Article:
Previously I posted
13 Brilliant TED Talks on addiction, recovery, trauma & healing, so if you haven’t seen those ones yet head there next.
In this heartfelt and thoughtful talk, Christina shares her ideas about the destructive impact of the war on drugs and the mounting evidence that the opposite approach would be much more effective
Does providing clean needles to drug users enable destructive behavior or save lives? Lyndsay Hartman presents a compelling case for harm reduction services for drug users, through proven evidence and personal experience.
There is a stigma which many assign to drug addicts, even long after they have overcome their addiction. Tony discusses how his first time smoking marijuana led to his eventual drug addiction, homelessness, prison, and finally redemption.
Why do we still think that drug use is a law-enforcement issue? Making drugs illegal does nothing to stop people from using them, says public health expert Mark Tyndall. So, what might work?
Canada’s contaminated street drugs are forcing people to gamble with their lives. Every day, eleven Canadians lose that gamble: they overdose and die. Guy Felicella played that deadly game of Russian Roulette for twenty years while struggling with a heroin addiction in the Vancouver Downtown Eastside.
Author and neuroscience journalist Maia Szalavitz says that your brain doesn’t necessarily choose to become addicted to gambling. Rather, it just really wants to figure out a pattern.
Giving people perspective from a lived experience that no matter what the odds are against an individual struggling in addiction, people do get better. People do get their lives and families back and do become productive members of society. When we remove the stigma of addiction and harm reduction and look at the individual with compassion, amazing things can happen!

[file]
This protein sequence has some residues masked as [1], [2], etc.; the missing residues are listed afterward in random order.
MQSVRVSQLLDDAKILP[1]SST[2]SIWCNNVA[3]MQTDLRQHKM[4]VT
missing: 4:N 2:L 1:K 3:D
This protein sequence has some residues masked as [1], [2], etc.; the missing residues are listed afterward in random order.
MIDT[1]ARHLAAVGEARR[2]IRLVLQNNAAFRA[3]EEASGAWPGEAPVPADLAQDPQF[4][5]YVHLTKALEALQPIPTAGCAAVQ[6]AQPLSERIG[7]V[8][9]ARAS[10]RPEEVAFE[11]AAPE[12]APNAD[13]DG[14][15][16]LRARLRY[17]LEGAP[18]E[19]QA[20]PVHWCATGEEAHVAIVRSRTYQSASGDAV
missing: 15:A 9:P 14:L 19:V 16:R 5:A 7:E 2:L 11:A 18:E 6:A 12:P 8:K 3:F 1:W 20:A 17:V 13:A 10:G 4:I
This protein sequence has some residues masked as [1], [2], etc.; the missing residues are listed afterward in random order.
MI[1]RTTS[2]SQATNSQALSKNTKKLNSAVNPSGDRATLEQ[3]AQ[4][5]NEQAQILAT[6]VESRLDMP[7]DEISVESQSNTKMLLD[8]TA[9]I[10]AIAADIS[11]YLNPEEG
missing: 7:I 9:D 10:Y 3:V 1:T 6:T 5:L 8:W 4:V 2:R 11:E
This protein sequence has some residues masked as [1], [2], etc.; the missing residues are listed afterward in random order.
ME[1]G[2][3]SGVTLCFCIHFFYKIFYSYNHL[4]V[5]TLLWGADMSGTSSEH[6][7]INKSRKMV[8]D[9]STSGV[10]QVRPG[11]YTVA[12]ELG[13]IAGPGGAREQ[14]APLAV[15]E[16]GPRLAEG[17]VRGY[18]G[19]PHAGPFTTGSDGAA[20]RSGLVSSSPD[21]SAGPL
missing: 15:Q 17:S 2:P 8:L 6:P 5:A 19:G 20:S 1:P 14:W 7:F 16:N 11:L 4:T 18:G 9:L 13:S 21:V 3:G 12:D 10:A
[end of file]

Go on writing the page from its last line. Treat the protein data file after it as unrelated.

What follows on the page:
I spent 15 years in a severe heroin addiction. I was always employed & housed. Addiction is NOT JUST about homelessness, needles and back alleys. (Ok not a TED talk but I had to throw one from yours truly in).
Is the War on Drugs doing more harm than good? In a bold talk, drug policy reformist Ethan Nadelmann makes an impassioned plea to end the “backward, heartless, disastrous” movement to stamp out the drug trade.
The fentanyl overdose epidemic is only growing in British Columbia, Canada. With over 900 deaths in 2016 alone, the problem isn’t going away, and society isn’t doing enough to change the situation. Stephen Dass encourages individuals to stop thinking about “them” vs “us”, and to take preemptive steps to support youth with social and mental health services before they reach the point of desperation.
Daniel is a project & peer coordinator for the Langley Community Action Table and Overdose Response Project. He is a passionate public speaker who shares his story of addiction & recovery, advocates for drug policy change, and a greater understanding and compassion for those who use substances and suffer from addiction.